Grand Canyon Skywalk

The Grand Canyon Skywalk is a very popular attraction in the Grand Canyon National Park. It is situated in the reservation area of the Hualapai Indians in Grand Canyon West, and was officially opened on the 28th of March, 2007.

The Grand Canyon Skywalk is a U-shaped glass-bottom bridge that protrudes 70 feet into the open air from the canyon rim, and it is 3,600 feet above the canyon floor. From the skywalk, visitors can get a stunning view of the Granite Gorge, the main canyon in the park, as well as a view of the bottom of the canyon from directly above. The end of the bridge is about 3 miles from the opposite rim.

The idea of building the skywalk came from a Las Vegas businessman; David Jin in 1996. A French construction company called Saint-Gobain was commissioned to build the structure, and the project was funded by Jin and the Hualapai Indians. Special measures were taken to ensure the skywalk is stable enough to hold the weight of hundreds of people and withstand forces of nature such as winds and earthquakes.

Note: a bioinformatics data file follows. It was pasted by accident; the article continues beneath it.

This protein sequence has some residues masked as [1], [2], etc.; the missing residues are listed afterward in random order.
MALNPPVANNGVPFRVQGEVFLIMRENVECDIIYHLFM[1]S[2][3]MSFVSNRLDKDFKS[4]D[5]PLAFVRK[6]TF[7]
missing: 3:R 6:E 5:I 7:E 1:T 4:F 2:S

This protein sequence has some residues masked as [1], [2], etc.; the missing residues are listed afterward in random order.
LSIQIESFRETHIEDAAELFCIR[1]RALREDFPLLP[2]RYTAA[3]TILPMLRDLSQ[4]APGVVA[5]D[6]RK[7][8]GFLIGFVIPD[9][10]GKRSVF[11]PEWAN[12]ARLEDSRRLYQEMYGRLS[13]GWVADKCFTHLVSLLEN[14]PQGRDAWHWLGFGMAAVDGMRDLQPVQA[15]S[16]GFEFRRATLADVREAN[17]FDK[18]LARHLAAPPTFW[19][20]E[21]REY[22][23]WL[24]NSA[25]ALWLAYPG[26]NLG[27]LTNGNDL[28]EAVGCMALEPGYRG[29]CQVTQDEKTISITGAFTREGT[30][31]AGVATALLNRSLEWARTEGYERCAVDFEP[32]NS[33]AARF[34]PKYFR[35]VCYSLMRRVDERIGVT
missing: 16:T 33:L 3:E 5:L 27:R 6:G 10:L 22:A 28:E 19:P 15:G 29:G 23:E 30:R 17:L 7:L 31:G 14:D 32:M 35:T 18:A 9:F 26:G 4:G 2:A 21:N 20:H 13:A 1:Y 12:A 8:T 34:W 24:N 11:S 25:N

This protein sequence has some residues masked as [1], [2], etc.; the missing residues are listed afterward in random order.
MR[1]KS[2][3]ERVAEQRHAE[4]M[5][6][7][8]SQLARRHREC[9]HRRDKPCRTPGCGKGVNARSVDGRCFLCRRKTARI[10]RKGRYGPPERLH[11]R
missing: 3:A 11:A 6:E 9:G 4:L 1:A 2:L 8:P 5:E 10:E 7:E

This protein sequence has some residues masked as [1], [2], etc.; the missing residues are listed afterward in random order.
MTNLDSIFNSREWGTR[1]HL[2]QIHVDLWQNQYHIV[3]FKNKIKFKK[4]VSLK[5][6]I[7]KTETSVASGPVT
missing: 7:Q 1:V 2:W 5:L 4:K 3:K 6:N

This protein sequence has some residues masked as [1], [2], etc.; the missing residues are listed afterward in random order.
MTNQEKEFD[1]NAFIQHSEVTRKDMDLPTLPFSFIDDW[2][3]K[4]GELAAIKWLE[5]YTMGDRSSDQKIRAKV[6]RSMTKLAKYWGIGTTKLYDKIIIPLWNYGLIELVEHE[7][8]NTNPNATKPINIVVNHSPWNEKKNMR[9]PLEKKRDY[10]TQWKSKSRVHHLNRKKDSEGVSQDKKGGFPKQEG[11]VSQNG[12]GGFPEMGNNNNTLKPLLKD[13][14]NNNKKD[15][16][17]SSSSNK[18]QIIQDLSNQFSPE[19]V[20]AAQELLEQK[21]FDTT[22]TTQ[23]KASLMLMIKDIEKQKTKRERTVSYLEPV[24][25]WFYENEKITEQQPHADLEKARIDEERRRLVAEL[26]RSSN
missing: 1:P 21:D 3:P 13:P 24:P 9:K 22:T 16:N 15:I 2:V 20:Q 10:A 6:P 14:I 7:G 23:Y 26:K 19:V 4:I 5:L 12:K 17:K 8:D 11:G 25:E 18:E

Presently, the structure can support a total weight of 70 tons, which is equivalent to the weight of 800 to 1000 adults, but the management only allows a maximum of 200 people on the bridge at any one time. It is calculated the skywalk can withstand an 8-magnitude earthquake and winds of 100 mph. Plans are being made to include a movie theater, museum, gift shop, and restaurants in the skywalk complex.

Traveling to Grand Canyon West by car takes about three hours from Las Vegas and six hours from Phoenix. There is also a Park and Ride Shuttle service from the Grand Canyon West Welcome Center that brings visitors to the skywalk for a small fee. Admission fee is $25 per vehicle entrance fee into the park and to go on the Skywalk is about $75.00 per person.





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